Separate the eggs, and add the egg whites to the bowl. The egg whites will bind the whole she-bang together so that the meatloaf doesn’t end up being crumbled beef instead.
Dump in the oats, to retain moisture while cooking,
the brown sugar for sweetness,
and the cinnamon, and ginger for a hint of spice. Don’t worry, the savory seasonings in the caramelized onions will balance out the sweet imparted here.
Stir the mixture together with a fork until well combined. Try really hard not to think about what it looks like–it’ll be fine!
Stir the caramelized onions and garlic into the mixture. They don’t want to be left out of the party.
Pour the mixture over the ground beef. Squeeze and knead and knead and squeeze with your hands until everything is fully incorporated and happy. Try not to think about how it feels in your hands. That’s what I do.
Dump the meat onto the prepared pan, and form it into a loaf, approximately 9 x 4 x 1.5 inches.
Now because I have four sons that consider ketchup to be their meat condiment of choice, (much to my dismay,) I drizzle a few additional teaspoons of ketchup on top of the meatloaf.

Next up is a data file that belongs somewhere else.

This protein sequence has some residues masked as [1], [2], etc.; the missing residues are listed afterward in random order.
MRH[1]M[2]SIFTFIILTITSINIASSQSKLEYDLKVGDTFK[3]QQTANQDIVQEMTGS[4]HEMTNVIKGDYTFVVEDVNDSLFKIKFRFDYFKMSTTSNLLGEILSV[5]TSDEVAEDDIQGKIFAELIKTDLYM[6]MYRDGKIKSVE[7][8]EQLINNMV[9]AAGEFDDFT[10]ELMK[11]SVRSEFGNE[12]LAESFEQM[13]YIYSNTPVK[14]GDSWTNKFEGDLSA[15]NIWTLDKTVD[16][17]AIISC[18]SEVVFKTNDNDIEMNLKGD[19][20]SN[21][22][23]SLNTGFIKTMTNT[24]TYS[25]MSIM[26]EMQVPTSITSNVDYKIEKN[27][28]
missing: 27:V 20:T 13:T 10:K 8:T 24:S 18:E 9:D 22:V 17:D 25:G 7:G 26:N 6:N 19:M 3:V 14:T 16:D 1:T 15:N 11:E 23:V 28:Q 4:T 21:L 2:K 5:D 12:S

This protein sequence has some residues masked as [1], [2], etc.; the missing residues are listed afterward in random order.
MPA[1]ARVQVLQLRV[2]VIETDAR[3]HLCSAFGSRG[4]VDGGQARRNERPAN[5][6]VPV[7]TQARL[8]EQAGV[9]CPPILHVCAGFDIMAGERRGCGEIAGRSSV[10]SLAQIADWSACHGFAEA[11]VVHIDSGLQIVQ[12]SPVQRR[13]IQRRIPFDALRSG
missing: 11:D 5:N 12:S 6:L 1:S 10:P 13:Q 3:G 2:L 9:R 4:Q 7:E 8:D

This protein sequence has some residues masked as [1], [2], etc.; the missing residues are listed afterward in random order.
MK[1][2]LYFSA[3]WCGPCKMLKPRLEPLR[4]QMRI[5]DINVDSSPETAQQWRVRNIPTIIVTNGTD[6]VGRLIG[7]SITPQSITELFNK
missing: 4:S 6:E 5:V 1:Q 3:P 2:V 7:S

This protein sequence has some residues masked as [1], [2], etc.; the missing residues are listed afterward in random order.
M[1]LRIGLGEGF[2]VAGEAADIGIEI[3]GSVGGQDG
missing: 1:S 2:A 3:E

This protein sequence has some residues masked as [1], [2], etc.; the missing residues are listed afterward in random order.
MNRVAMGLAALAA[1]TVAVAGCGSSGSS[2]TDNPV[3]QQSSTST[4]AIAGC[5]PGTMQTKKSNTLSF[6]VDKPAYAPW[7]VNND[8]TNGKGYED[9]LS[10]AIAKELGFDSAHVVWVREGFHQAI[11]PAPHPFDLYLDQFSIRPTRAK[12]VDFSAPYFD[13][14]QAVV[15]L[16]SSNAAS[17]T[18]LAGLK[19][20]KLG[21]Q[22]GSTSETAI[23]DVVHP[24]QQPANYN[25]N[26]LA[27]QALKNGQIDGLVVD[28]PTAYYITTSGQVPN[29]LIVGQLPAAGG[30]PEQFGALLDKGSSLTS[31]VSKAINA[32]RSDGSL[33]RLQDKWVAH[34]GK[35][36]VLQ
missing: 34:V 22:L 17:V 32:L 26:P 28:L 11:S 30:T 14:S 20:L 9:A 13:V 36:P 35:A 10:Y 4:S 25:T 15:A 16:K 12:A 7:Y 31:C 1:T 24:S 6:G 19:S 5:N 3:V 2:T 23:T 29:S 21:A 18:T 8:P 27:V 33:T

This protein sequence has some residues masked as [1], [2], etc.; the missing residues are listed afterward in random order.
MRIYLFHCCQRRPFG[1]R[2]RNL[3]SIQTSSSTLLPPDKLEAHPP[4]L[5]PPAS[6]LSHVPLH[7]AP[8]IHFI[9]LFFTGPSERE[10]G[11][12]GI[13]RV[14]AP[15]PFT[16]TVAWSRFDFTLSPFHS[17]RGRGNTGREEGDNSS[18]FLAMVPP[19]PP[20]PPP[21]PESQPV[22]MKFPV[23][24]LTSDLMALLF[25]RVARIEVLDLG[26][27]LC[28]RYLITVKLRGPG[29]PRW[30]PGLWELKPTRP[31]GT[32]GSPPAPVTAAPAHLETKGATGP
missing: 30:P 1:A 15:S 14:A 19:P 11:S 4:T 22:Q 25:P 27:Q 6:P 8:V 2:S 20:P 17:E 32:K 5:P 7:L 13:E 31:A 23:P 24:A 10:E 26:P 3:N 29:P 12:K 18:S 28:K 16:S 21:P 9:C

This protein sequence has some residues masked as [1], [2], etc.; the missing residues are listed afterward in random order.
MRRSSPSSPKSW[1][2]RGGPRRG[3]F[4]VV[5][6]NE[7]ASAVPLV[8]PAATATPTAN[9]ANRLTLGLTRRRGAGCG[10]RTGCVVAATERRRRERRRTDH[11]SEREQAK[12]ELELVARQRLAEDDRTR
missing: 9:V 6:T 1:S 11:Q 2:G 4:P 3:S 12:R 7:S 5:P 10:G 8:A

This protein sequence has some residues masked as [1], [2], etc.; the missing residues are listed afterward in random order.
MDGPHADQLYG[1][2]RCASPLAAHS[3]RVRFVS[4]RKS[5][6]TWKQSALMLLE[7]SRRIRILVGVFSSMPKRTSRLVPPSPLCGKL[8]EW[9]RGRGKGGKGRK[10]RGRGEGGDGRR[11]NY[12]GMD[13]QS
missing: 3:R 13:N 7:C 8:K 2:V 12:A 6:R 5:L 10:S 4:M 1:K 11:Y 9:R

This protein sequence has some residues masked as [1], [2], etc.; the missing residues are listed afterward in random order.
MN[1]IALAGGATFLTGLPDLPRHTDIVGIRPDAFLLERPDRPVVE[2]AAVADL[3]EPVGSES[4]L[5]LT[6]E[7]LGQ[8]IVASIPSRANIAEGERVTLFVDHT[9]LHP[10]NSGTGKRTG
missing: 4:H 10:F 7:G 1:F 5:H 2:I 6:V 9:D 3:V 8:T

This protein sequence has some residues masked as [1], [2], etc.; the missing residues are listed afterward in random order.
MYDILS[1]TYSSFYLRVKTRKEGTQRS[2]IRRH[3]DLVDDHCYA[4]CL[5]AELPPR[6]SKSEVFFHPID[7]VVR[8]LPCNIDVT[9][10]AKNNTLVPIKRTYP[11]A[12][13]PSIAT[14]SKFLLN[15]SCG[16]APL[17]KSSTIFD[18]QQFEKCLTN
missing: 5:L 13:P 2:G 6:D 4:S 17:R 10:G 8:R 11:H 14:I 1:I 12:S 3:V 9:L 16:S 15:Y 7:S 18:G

Spread it around with a basting brush. The purpose of the “sauce” on top of the loaf is to seal moisture into it, while caramelizing a bit during the cooking process. If I didn’t live with four ketchup hounds, I would probably substitute a steak or barbecue sauce instead.
Bake at 350 for about an hour, or until meatloaf is done. If you’re like me, you’ll get all caught up in your boy’s compound fraction homework and forget to set the timer. Then, you’ll cook the meatloaf for an extra ten minutes or so until it cracks. Don’t be like me.
Let the loaf stand for 10 minutes before slicing, then serve it up with your favorite sides. Then, you too, can make friends with meatloaf.
2 lbs. ground beef (chuck)
2-3 tsp. olive oil
¼ C. onion, minced
1 clove garlic, peeled and minced
½ C. ketchup
1 Tbs. packed brown sugar
¼ tsp. ground ginger
¼ tsp. ground cinnamon
¼ tsp. salt
¼ tsp. ground black pepper
2 egg whites
½ C. rolled oats
2 Tbs. chopped fresh parsley
About 2 Tbs. additional ketchup (or BBQ or steak sauce) for drizzling over meatloaf
- Preheat the oven to 350 (F) degrees. Spray a broiler pan with cooking spray; set aside.
- Place the ground beef into a large bowl, and set aside.
- Heat olive oil in a skillet over medium heat until hot. Sautee onions in oil until beginning to soften, then add garlic and continue sautéing for one more minute. Remove from heat; set aside.
- In a small bowl, whisk ketchup, brown sugar, ginger, cinnamon, salt, pepper, egg whites, oats, and parsley together until well combined.
- Stir the sautéed onions and garlic into ketchup mixture.
- Pour ketchup mixture over ground beef. Knead with your hands until mixture is fully incorporated into the meat.
- Shape meat mixture into a 9 x 4 x 1 ½ inch loaf on the prepared broiler pan.
- Drizzle about 2 Tbs. of ketchup over top of meatloaf, brushing with a basting brush to evenly coat.
- Bake at 350 degrees (F) for 1 hour, or until done.
- Skim any fat surrounding the loaf, and let stand for 10 minutes before slicing.